"To be is to stand for." --Rabbi Abraham Joshua Heschel
Too many people have allowed themselves to be brainwashed by the misguided, clearly unsuccessful strategy for safe coexistence with “others:” the purely reactive approach of standing up to haters, standing with victims, and standing against injustice. We see protesters reacting to acts of hatred with defiant superiority (“standing up to haters”), and neighbors reacting with “misery-loves-company” sympathy (“standing with victims”) or self-righteous outrage after someone’s persecution (“standing against injustice”). But this reactive approach is like fire-fighting with individual fire extinguishers in the wake of troops of flying arsonists, while complaining about the reckless abandonment of so much combustible material along the arsonists’ paths. Perhaps it is high time we that implement a proactive approach to preventing conflagrations, to replace the reactive approach to hatred, by focusing on what we stand for—our ideals, our morals—and modeling those ideals.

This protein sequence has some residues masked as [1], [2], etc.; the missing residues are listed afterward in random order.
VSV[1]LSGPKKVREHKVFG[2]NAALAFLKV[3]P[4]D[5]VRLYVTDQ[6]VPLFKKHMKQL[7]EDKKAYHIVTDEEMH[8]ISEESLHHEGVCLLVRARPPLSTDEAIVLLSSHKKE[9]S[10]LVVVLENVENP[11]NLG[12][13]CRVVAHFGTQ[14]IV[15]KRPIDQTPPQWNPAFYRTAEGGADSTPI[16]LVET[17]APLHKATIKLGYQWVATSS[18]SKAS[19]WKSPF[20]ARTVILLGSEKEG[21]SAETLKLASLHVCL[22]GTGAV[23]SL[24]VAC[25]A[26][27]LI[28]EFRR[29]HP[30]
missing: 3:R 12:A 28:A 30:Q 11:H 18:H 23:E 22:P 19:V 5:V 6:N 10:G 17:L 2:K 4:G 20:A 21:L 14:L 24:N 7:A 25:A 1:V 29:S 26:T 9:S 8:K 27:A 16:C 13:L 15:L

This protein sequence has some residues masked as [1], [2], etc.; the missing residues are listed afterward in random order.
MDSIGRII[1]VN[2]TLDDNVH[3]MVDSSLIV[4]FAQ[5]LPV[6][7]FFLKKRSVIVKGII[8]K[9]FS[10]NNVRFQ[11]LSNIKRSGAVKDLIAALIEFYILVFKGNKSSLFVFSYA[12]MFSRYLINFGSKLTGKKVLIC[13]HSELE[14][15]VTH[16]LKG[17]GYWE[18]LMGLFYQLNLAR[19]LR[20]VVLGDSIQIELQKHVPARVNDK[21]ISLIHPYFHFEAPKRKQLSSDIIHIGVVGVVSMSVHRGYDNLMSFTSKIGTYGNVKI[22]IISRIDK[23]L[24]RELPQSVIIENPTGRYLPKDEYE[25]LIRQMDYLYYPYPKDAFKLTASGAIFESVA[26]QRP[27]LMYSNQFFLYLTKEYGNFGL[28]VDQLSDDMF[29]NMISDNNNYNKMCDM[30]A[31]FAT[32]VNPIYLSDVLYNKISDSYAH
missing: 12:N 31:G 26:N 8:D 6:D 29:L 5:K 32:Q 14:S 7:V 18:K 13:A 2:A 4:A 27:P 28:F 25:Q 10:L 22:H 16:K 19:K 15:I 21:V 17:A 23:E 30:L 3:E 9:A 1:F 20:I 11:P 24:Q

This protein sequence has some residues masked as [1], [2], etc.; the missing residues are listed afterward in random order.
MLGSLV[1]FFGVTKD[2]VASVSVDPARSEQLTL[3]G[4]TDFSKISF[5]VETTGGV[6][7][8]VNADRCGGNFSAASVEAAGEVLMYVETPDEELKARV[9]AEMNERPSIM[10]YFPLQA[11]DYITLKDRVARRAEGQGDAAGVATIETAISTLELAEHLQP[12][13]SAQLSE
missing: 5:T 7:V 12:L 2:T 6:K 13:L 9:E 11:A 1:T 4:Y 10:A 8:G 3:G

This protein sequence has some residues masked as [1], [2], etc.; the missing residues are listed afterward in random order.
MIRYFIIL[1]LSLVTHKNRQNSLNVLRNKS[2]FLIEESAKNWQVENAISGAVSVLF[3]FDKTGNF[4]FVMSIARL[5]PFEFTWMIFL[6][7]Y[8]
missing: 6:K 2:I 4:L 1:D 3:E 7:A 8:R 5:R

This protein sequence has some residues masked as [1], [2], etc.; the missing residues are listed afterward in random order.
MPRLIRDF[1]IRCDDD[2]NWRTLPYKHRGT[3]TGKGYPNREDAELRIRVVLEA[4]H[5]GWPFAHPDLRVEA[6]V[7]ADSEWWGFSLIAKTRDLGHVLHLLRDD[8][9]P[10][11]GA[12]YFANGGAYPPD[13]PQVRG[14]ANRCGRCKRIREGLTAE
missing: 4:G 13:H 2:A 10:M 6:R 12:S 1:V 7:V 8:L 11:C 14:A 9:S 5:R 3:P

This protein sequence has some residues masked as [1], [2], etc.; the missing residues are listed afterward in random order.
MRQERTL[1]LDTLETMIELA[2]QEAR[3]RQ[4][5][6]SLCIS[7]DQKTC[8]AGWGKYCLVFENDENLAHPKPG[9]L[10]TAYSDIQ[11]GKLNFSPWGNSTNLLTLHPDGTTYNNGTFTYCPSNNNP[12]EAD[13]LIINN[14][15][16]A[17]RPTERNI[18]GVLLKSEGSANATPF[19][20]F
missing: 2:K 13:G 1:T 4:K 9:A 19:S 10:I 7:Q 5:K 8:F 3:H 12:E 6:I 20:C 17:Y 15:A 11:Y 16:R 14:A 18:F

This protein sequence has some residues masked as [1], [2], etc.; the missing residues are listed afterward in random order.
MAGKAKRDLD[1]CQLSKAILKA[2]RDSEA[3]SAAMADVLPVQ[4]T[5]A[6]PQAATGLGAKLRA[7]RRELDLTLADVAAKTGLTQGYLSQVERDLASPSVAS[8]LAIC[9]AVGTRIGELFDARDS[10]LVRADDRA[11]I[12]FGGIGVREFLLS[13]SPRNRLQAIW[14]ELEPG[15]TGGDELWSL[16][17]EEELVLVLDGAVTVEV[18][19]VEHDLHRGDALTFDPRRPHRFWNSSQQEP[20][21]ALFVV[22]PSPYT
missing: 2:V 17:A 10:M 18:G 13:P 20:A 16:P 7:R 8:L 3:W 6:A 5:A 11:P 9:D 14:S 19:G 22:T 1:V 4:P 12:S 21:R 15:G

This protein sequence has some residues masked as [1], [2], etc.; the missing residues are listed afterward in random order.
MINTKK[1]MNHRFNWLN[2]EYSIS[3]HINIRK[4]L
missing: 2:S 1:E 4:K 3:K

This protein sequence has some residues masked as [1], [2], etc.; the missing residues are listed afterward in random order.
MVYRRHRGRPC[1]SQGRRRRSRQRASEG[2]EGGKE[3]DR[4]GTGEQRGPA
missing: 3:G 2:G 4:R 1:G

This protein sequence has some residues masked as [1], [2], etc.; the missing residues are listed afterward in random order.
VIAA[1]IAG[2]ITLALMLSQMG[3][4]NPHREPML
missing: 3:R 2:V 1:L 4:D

I read this morning that a long-time Republican party official publicly stood for his own beliefs by renouncing his membership in the Republican Party and joining the Democrats. Here is the first of a long tweet thread from Steve Schmidt, the former campaign manager for John McCain:
Notice he used the phrase "stand FOR"? This is what we need, more of this. We must all decided who we are, what we stand for. We must raise kids who know what they stand for. We must never forget what we stand for just to stand with others who misrepresent our values and use their power to control us, or just to stand against those who have opposed us in petty politics. Politics are not life. Life is bigger than petty power struggles. Leadership means standing FOR principles. I admire Steve Schmidt.